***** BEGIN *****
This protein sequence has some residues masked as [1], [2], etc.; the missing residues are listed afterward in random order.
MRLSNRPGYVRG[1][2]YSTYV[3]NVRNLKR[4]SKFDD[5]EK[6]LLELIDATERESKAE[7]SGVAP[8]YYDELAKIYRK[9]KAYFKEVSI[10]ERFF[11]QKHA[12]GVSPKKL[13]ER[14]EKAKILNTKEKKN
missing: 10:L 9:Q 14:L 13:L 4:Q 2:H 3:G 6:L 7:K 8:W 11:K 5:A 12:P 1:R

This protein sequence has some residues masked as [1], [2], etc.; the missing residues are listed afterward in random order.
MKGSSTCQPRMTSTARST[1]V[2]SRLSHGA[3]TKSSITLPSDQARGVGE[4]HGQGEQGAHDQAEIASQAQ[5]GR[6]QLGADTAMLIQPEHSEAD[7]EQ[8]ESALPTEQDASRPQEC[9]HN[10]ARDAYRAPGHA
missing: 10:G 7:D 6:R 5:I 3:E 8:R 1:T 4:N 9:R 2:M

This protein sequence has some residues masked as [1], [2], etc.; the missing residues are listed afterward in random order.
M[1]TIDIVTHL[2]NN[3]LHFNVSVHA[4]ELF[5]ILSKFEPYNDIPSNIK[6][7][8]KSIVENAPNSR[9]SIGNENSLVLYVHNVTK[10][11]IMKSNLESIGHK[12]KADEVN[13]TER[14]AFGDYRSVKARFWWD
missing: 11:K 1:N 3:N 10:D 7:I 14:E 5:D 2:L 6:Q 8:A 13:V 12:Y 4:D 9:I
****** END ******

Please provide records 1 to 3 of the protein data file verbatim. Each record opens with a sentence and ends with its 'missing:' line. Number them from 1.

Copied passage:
This protein sequence has some residues masked as [1], [2], etc.; the missing residues are listed afterward in random order.
MRLSNRPGYVRG[1][2]YSTYV[3]NVRNLKR[4]SKFDD[5]EK[6]LLELIDATERESKAE[7]SGVAP[8]YYDELAKIYRK[9]KAYFKEVSI[10]ERFF[11]QKHA[12]GVSPKKL[13]ER[14]EKAKILNTKEKKN
missing: 10:L 9:Q 14:L 13:L 4:Q 2:H 3:G 6:L 7:K 8:W 11:K 5:A 12:P 1:R

This protein sequence has some residues masked as [1], [2], etc.; the missing residues are listed afterward in random order.
MKGSSTCQPRMTSTARST[1]V[2]SRLSHGA[3]TKSSITLPSDQARGVGE[4]HGQGEQGAHDQAEIASQAQ[5]GR[6]QLGADTAMLIQPEHSEAD[7]EQ[8]ESALPTEQDASRPQEC[9]HN[10]ARDAYRAPGHA
missing: 10:G 7:D 6:R 5:I 3:E 8:R 1:T 4:N 9:R 2:M

This protein sequence has some residues masked as [1], [2], etc.; the missing residues are listed afterward in random order.
M[1]TIDIVTHL[2]NN[3]LHFNVSVHA[4]ELF[5]ILSKFEPYNDIPSNIK[6][7][8]KSIVENAPNSR[9]SIGNENSLVLYVHNVTK[10][11]IMKSNLESIGHK[12]KADEVN[13]TER[14]AFGDYRSVKARFWWD
missing: 11:K 1:N 3:N 10:D 7:I 14:E 5:D 2:L 6:Q 8:A 13:V 12:Y 4:D 9:I